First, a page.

It was announced on 7 July that the UBO register will go live on 27 September 2020. The Act on the implementation of the UBO register ("Implementation Act") and the corresponding decree of entry into force have each been published today in the Bulletin of Acts and Decrees. The Act will (partially) enter into force on 8 July 2020, and concerns the obligation for legal entities to collect and maintain information about their UBOs and the obligation for foundations to maintain benefits of 25 percent or less.
The obligation for legal entities to register the collected UBO information in the UBO register, and the related obligations, will enter into force on 27 September 2020.
Contours of the UBO register
An UBO is the natural person who owns or ultimately controls a legal entity. Under the Implementation Act, legal entities must collect, maintain and register information about their UBOs in the UBO register. There may be more than one UBO per legal entity. Certain information about the UBOs will be publicly accessible; this concerns the name, month and year of birth, state of residence, nationality and the nature and extent of the interest held. The UBO register is managed by the Chamber of Commerce.
In our News Releases of 11 April 2019 and 23 June 2020, we extensively discuss the various components of the Implementation Act, such as to whom the obligations under the Act apply, what should be understood by the UBO (or pseudo-UBO), and what is termed the ‘ring-fencing’ regime, and we discuss which sanctions apply.
Which obligations will come into effect on 8 July 2020?
Collection and maintenance of UBO information by legal entities / UBO compliance obligation
Some parts of the Implementation Act will enter into force as early as 8 July 2020. This concerns the obligation for legal entities to internally collect and maintain information about their UBOs, and the obligation of the UBO to cooperate with a request for information from a legal entity. Legal entities do not yet have to register this information with the register. Failure to comply with these rules may result in a criminal sanction for both the legal entity and the UBO.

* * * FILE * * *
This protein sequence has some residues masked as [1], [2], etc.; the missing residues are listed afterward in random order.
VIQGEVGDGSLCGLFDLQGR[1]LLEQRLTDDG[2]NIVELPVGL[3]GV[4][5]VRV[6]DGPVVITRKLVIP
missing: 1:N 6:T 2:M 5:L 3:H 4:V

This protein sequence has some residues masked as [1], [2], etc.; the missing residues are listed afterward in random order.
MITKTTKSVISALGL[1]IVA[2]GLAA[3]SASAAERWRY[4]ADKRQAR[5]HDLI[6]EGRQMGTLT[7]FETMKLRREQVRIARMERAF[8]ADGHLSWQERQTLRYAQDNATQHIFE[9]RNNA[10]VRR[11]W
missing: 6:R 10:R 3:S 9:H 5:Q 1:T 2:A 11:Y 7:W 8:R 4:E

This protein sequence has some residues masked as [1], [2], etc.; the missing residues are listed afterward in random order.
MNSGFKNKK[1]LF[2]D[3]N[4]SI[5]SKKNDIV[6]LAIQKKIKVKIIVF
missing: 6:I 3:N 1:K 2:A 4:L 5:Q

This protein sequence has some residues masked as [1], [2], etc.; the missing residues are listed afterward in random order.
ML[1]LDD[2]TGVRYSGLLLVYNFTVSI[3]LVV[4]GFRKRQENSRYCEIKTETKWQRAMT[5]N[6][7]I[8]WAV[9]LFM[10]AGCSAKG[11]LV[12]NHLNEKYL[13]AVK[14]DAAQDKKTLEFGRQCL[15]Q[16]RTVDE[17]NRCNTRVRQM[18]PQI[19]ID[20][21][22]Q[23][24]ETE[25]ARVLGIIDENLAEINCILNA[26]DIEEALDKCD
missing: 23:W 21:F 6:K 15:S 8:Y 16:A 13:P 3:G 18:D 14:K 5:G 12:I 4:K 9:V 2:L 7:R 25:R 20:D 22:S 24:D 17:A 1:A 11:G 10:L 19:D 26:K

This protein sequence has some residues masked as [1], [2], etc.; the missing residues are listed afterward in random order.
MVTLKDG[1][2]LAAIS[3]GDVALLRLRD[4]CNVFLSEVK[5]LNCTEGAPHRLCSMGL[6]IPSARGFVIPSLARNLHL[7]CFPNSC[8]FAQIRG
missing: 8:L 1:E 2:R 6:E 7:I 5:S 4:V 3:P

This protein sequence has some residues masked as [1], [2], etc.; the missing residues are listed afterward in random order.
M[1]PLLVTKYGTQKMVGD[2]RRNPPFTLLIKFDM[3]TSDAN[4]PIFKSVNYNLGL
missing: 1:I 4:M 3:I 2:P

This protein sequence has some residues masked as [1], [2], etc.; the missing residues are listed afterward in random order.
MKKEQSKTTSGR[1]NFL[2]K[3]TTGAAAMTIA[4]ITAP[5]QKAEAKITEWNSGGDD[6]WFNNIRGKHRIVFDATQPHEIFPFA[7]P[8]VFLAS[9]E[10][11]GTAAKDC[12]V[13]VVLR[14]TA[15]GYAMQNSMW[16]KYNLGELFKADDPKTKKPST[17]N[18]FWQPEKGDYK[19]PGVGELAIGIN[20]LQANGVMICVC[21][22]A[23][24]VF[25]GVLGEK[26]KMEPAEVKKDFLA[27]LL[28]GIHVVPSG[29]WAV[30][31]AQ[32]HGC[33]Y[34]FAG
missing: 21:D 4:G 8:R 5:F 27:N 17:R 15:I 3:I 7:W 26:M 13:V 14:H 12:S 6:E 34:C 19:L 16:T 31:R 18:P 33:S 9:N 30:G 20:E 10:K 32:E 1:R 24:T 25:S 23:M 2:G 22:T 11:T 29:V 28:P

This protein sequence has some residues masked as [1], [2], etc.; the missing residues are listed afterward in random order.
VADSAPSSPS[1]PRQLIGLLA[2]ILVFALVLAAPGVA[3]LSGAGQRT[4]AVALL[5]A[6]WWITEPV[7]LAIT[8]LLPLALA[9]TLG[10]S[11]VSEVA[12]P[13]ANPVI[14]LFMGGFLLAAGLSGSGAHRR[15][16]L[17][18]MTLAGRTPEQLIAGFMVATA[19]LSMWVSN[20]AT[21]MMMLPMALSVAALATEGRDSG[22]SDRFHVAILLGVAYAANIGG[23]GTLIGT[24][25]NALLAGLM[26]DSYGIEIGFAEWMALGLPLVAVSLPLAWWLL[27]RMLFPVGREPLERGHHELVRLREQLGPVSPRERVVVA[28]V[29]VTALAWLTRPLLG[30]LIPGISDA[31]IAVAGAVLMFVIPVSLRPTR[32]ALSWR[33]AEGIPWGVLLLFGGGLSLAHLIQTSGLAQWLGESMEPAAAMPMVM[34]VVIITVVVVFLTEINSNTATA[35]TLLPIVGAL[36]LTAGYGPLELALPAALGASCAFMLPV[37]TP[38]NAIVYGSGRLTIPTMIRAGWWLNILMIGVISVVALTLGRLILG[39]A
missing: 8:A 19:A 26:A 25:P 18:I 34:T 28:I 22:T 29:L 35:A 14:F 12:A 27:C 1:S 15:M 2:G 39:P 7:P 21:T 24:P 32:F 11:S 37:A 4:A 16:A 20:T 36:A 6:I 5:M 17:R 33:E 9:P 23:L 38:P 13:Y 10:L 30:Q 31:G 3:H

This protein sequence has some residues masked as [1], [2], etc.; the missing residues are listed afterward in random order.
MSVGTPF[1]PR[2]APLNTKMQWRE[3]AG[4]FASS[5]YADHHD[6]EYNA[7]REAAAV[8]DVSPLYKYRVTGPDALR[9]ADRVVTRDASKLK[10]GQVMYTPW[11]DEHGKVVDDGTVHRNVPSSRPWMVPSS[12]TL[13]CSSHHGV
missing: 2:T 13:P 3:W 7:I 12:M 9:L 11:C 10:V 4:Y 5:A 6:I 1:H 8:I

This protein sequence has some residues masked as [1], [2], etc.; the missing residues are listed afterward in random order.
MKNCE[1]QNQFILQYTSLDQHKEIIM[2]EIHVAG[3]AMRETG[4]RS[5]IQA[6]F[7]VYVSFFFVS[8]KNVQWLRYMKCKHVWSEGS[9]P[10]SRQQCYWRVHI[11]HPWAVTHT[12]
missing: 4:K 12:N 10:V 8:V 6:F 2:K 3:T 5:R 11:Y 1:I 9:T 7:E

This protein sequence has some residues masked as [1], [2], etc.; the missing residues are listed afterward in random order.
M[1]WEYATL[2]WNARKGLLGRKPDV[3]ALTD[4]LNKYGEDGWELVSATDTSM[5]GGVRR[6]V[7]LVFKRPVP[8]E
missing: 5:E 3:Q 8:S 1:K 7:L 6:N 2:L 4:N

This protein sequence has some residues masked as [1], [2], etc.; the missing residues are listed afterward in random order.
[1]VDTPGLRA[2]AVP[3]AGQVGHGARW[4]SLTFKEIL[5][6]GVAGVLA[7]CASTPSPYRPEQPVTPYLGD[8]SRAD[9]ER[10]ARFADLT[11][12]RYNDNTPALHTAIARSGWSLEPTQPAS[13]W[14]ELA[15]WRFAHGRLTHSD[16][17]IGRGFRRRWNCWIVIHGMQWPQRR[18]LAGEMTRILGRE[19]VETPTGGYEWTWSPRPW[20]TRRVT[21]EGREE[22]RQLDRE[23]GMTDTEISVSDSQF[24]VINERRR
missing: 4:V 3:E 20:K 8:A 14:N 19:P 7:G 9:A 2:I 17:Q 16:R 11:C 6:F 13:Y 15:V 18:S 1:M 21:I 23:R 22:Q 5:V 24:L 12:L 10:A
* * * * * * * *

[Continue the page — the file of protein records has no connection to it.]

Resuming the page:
Internal register of foundations
In addition, article 2:290 of the Dutch Civil Code will enter into force on 8 July 2020. Pursuant to this article, foundations must enter (in a register in their own administration) beneficiaries who receive a distribution of 25% or less of the amounts paid out in a given financial year. This obligation must be seen as a specification of the administration obligation under article 2:10 of the Dutch Civil Code. Foundations are not asked to collect more data about the persons to whom they donate than they already do based on their accounting obligation.
What obligations will come into effect on 27 September 2020?
UBO registration obligation for legal entities
Due to the coronation pandemic and the careful IT preparation of the UBO register, it was decided that legal entities will only be obliged to register the collected UBO information with the UBO register from 27 September 2020. There will be a transition period for existing legal entities; after 27 September 2020 they will have 18 months for the UBO registration. However, after 27 September 2020, newly established legal entities will have to register their UBO(s) when they first register their company with the trade register. If a legal entity does not comply with the UBO registration obligation, both administrative and criminal sanctions may be imposed.
Feedback obligation Wwft institutions
For Wwft institutions (such as law firms, notary offices, trust offices and banks) a feedback obligation will be introduced. This means that Wwft institutions are obliged to report back to the Chamber of Commerce if they establish that the UBO (or pseudo-UBO) data is incorrect or incomplete. This obligation will also apply from 27 September 2020.
Identification of individuals consulting the UBO register, and providing insight into the provision of data
Part of the Implementation Act does not yet have a date of entry into force. It concerns the possibility of identifying those consulting the UBO register and, at the request of a UBO, providing insight into the number of times that UBO’s data has been provided to third parties other than government parties. For this purpose, it is necessary for the e-Government Act to enter into force first, so that it will become clear which reliable means of identification will become available.
For more information, see also our Stibbe UBO Webtool. The Webtool shows under which conditions a natural person can be regarded as a UBO and also makes it clear which information needs to be registered.